This Comment recommends how the California Supreme Court should handle a situation in which a manufacturer conforms to the buyer’s design in building a product, and then the product causes injury to a person because of a design defect. The California Supreme Court has not addressed whether the manufacturer in such situation should be held strictly liable. The approaches in two other jurisdictions are analyzed to illustrate how well each approximates the goals behind tort liability. The “Nebraska Rule” finds a non-designing manufacturer liable for a design defect only upon proof of that the manufacturer was at fault for following the buyer’s design. Conversely, the “New Jersey Rule” holds a non-designing manufacturer strictly liable for a design defect regardless of fault. The Author recommends that the California Supreme Court adopt the rationale of the Nebraska Rule because it is more compatible with California’s current strict liability standards.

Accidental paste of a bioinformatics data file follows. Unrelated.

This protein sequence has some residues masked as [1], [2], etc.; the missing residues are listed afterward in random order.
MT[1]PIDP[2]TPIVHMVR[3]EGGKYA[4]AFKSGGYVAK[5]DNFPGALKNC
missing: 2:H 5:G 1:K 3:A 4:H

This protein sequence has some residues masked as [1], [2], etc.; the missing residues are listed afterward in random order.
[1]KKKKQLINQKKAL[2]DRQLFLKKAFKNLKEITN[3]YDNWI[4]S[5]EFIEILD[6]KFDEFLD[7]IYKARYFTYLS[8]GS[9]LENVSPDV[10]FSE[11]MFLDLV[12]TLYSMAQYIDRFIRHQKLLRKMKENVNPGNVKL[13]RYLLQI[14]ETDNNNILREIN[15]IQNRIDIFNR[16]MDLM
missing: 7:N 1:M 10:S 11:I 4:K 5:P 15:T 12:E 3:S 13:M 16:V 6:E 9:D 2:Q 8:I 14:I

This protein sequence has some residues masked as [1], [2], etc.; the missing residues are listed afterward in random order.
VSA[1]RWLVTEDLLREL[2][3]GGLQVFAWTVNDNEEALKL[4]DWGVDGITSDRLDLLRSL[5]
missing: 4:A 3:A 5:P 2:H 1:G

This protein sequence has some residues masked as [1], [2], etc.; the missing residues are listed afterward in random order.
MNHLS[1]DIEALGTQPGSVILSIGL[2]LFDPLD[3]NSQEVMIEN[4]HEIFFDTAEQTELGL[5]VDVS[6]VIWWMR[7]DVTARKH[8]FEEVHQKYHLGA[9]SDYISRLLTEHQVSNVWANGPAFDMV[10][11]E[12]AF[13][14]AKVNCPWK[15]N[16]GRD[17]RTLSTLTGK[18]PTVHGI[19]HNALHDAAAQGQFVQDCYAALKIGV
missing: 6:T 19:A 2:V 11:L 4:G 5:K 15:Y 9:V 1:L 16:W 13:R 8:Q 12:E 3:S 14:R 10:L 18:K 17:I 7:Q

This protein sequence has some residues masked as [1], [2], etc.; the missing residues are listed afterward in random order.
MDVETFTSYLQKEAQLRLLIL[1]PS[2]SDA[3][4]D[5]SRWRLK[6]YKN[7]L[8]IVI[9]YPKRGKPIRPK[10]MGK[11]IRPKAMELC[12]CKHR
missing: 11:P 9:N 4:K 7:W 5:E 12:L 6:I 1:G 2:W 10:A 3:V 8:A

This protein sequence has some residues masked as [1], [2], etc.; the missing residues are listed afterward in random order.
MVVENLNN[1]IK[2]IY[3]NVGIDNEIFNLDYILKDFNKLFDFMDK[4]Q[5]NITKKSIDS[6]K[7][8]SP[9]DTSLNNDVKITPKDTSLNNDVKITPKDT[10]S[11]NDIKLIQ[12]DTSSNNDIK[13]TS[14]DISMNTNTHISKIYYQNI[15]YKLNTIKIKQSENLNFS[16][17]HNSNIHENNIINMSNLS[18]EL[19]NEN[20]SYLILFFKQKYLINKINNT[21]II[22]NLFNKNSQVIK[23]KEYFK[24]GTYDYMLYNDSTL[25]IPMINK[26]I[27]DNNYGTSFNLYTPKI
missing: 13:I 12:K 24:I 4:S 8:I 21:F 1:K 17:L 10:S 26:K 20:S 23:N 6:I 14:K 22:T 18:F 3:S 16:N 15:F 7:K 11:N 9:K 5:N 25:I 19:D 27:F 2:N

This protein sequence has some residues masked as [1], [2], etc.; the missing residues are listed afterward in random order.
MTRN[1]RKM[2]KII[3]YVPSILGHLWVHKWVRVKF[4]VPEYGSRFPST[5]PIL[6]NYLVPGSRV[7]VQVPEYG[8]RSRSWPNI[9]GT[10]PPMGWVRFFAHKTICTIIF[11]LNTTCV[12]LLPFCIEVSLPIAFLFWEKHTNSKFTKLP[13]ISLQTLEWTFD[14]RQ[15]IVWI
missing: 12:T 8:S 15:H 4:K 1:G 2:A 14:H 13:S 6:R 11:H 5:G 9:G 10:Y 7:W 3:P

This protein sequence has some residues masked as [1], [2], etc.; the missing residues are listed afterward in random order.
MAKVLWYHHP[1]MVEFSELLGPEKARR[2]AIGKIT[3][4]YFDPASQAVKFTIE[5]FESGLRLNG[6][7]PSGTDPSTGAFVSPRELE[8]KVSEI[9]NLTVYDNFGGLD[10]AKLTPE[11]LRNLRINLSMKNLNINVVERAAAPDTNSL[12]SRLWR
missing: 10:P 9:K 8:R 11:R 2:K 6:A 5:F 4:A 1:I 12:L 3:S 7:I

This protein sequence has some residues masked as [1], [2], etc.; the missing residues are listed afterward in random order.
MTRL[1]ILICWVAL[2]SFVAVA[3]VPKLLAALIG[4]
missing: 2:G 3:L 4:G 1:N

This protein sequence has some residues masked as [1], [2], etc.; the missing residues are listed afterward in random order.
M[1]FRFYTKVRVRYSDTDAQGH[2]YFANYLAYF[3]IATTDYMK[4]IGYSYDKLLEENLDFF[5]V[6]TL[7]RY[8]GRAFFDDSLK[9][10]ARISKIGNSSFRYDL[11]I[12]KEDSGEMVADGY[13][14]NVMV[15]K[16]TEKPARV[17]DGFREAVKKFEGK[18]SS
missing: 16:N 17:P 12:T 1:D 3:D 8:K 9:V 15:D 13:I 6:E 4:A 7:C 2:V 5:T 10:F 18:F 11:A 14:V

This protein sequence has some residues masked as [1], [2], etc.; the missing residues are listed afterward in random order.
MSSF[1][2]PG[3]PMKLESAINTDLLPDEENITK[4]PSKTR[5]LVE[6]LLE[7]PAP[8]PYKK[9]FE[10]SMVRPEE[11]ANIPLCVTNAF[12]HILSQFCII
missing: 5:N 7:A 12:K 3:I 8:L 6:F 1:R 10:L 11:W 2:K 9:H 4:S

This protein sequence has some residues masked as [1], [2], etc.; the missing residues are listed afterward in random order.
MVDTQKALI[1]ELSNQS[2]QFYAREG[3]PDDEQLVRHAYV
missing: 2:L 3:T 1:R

Brent N. Triff,
Should a Non-Designing Manufacturer Be Held Strictly Liable for a Design Defect? An Approach for California,
San Diego L. Rev.
Available at: https://digital.sandiego.edu/sdlr/vol33/iss1/8